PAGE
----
01-05 Control Flow

01 - 05 Control Flow

Generally, a program is executed sequentially and once executed it is not repeated again. There may be a situation when you need to execute a piece of code n number of times, or maybe even execute certain piece of code based on a particular condition.. this is where the control flow statements come in.

In this module, we will be covering:

  • Conditional statements -- if, else and elif
  • Loop statements -- for, while
  • Loop control statetements -- break, continue, pass

01 - 05.01 Conditional Statements

Conditionals statements are used to change the flow of execution. You can use the relational operators, logical operators and membership operators for performing condition checks

In [1]:
result = 1
if result == 1:
    print("Best Match")
elif result <= 3:
    print("Close Enough")
else:
    print("This is Blasphemy!")
Best Match

The logic is very simple.. if < condition_is_met >, then do something; else do something else.

Python adopts the if-else clause as it is used in many languages.. However the elif part is unique to python. elif simply is a contraction for else if.

01 - 05.02 Loop Statements

These statements are used when we want to execute a piece of code multiple times. Python has two types of loops -- for loop and while loop.

In [2]:
for i in [0,1,2]:
    print("{}".format(i))
0
1
2

In for loop, we specify the variable we want to use, the iterator we want to loop over, and use the in (membership) operator to link them together.

In [3]:
i = 2
while i >= 0:
    print("{}".format(i))
    i -= 1
2
1
0

As you can see, they both serve different purposes. For loop is used when you want to run something for fixed amount of times, whereas while loop can theoretically run forever (if you use something like while True: .. dont! ).

One of the most commonly used iterator with for loop is the range object which is used to generate the sequence of numbers

In [4]:
list(range(10))
Out[4]:
[0, 1, 2, 3, 4, 5, 6, 7, 8, 9]

The range requires the stop argument. It can also accept start (at first position) and step (at third position) as arguments but if not passed, it creates a sequence of numbers from 0 till stop - 1. Remember, the stop is not included in the output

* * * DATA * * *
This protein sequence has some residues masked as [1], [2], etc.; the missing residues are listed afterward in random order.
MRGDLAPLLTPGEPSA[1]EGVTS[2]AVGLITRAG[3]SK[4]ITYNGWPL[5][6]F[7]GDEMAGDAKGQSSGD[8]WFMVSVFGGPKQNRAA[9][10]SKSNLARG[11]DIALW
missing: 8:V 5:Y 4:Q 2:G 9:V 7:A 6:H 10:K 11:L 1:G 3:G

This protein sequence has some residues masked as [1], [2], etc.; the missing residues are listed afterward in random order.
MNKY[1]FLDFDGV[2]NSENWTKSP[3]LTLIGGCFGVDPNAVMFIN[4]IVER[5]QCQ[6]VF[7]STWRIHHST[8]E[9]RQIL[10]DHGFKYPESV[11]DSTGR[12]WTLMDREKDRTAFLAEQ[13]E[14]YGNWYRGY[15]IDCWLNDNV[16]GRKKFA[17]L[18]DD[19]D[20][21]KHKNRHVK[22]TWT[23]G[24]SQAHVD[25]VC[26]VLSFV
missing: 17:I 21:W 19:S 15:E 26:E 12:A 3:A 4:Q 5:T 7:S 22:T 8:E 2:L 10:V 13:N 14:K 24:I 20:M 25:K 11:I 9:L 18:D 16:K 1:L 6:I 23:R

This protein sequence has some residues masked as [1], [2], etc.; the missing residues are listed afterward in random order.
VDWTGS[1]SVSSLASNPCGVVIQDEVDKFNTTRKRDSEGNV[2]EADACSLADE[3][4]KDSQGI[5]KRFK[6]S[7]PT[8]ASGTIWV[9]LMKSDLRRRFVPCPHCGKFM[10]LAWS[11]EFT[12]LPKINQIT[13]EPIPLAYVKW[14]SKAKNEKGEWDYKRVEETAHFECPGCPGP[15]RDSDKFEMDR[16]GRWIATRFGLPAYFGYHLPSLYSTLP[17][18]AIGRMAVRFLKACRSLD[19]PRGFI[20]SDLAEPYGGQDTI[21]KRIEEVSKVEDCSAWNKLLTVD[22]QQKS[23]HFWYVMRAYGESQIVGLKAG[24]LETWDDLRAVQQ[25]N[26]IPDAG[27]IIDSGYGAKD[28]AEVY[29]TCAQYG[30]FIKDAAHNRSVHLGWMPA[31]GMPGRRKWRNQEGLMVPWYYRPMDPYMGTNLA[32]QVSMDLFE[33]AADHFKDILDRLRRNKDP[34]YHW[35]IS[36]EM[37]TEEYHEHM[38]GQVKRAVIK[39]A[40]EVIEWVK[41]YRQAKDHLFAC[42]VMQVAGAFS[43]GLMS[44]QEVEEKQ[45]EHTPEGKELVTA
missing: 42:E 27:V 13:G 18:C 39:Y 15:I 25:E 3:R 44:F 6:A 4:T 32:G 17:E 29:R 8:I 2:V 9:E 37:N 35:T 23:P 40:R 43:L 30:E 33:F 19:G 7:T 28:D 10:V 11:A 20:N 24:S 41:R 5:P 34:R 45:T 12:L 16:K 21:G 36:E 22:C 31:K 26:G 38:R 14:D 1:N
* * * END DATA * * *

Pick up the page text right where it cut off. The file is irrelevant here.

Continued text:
In [5]:
# With start and stop
list(range(2, 20))
Out[5]:
[2, 3, 4, 5, 6, 7, 8, 9, 10, 11, 12, 13, 14, 15, 16, 17, 18, 19]
In [6]:
# With start, stop and step
list(range(2, 20, 2))
Out[6]:
[2, 4, 6, 8, 10, 12, 14, 16, 18]

When you have an iterator of iterators .. for example a list of lists .. then you can use what is known as nested loops to flatten the list.

In [7]:
# This is not the best way.. but for the sake of completion of
# topic, this example is included.
arr = [range(3), range(3, 6)]
for lists in arr:
    for elem in lists:
        print(elem)
0
1
2
3
4
5

01 - 05.03 Loop Control Statements

Loop control statements change the executing of loop from its normal sequence.

.. 05.03.01 Break

It terminates the current loop and resumes the execution at the next statement. The most common use for break is when some external condition is triggered requiring a hasty exit from a loop. The break statement can be used in both while and for loops.

In [8]:
for i in range(1, 10):
    if i == 5:
        print('Condition satisfied')
        break
    print(i)  # What would happen if this is placed before if condition?
1
2
3
4
Condition satisfied

.. 05.03.02 Continue

Continue statement returns the control to the beginning of the loop. The continue statement rejects all the remaining statements in the current iteration of the loop and moves the control back to the top of the loop.

In [9]:
for i in range(1, 10):
    if i == 5:
        print('Condition satisfied')
        continue
        print("whatever.. I won't get printed anyways.")
    print(i)
1
2
3
4
Condition satisfied
6
7
8
9

.. 05.03.03 Pass

Pass is used when a statement is required syntactically but performs a null operation i.e. nothing happens when the statement is executed.

In [10]:
for i in range(1, 10):
    if i == 5:
        print('Condition satisfied')
        pass
    print(i)
1
2
3
4
Condition satisfied
5
6
7
8
9

As you can see execution of pass statement had no effect on the flow of the code. It wouldn't have mattered if it was not there.

It is generally used as a temporary placeholder for an unimplemented logic. For example lets say you have written a function (we'll learn about functions a little later) and want to test the remaining part of code without actually running your function.. You can use pass statement in such cases. Python interpreter will read that and skip that part and get on with further execution.

01 - 05.04 Loops with else

Python's Loop statements can be accompanies with an else block in cases where a certain block of code needs to be executed after the loop has successfully completed its execution i.e. iff the loop didn't break out in the middle of execution

In [11]:
best = 11
for i in range(10):
    if i >= best:
        print("Excellent")
        break
    else:
        continue
else:
    print("Couldn't find the best match")
Couldn't find the best match

Now if we change the best to something less than 10

In [12]:
best = 9
for i in range(10):
    if i >= best:
        print("Excellent")
        break
    else:
        continue
else:
    print("Couldn't find the best match")
Excellent

You can implement similar functionality using the while loop

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